On Prism's option tab of the parameters dialog, you can choose two different form of Dunn's test.
Prism performs the Dunn's multiple comparison test(1), which is standard. One source is Daniel's Applied nonparametric statistics, second edition page 240-241. Some books and programs don't use Dunn's name, but simply refer to this test as the post test following a Kruskal-Wallis test, and don't give it an exact name.
For ordinary (not matched, not repeated measures) nonparametric ANOVA: To compare group i and j, find the absolute value of the difference between the mean rank of group i and the mean rank of group j. If there are no ties, compute z by dividing this difference in mean ranks by the square root of [(N*(N+1)/12)*(1/Ni + 1/Nj)]. Here N is the total number of data points in all groups, and Ni and Nj are the number of data points in the two groups being compared. If there are ties, calculate z by dividing the difference in mean ranks by the square root of [(N*(N+1) - Sum(Ti^3 - Ti) / (N - 1)) / 12 * (1/Ni + 1/Nj), where Ti is the number of ties in the i-th group of ties.
For repeated measures nonparametric ANOVA (Friedman's test): To compare treatment i and j, find the absolute value of the difference between the mean rank of group i and the mean rank of group j. Calculate z by dividing this difference in mean ranks by the square root of [K(K+1)/(6N)]. Here N is the number of matched sets of data, which is the number of rows in the data table, and K is the number of treatment groups (number of columns).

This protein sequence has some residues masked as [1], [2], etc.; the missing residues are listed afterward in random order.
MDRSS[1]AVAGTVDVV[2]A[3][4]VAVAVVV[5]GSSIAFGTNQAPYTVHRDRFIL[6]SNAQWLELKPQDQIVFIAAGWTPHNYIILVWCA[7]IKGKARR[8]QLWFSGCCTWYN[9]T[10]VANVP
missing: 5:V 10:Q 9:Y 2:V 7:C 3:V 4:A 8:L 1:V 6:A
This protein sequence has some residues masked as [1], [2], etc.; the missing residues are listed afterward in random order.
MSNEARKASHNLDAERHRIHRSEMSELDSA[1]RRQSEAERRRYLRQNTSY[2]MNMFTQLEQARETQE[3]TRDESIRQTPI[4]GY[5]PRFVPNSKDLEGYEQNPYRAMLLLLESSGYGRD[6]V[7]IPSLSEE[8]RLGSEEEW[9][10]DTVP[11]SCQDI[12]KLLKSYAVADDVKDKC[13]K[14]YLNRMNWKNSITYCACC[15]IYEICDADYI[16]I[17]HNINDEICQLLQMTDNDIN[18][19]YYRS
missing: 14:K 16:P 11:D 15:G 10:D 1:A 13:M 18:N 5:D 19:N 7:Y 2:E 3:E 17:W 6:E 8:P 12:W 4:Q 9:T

Calculate the two-tail (two-sided) P value that corresponds to the z ratio you just calculated. This free web calculator can do the job.
If you chose the uncorrected Dunn's test, you are done. Compare the P value to alpha to decide whether or not the result is statistically significant.
Multiply the uncorrected P value computed in step 2 by K. If this product is less than 1.0, it is the multiplicity adjusted P value. If the product is greater than 1.0 the multiplicity adjusted P value is reported as > 0.9999
•When comparing two groups as part of Dunn's test, the ranks are those for all the values. Rank all the values, compute the mean rank in each group, and do the calculations above. Don't create ranks just for the values in those two groups.
• This method accounts for ties when computing the ranks, and thus when computing the mean ranks which are compared.
•It would seem sensible to base multiple comparisons tests after nonparametric ANOVA to be based on the Mann-Whitney or Wilcoxon method to compute P values, followed by Bonferroni or other method to correct for multiple comparisons. Prism does not offer this approach, because it is not commonly used (but we'd appreciate comments and suggestions).
1. O.J. Dunn, Technometrics, 5:241-252, 1964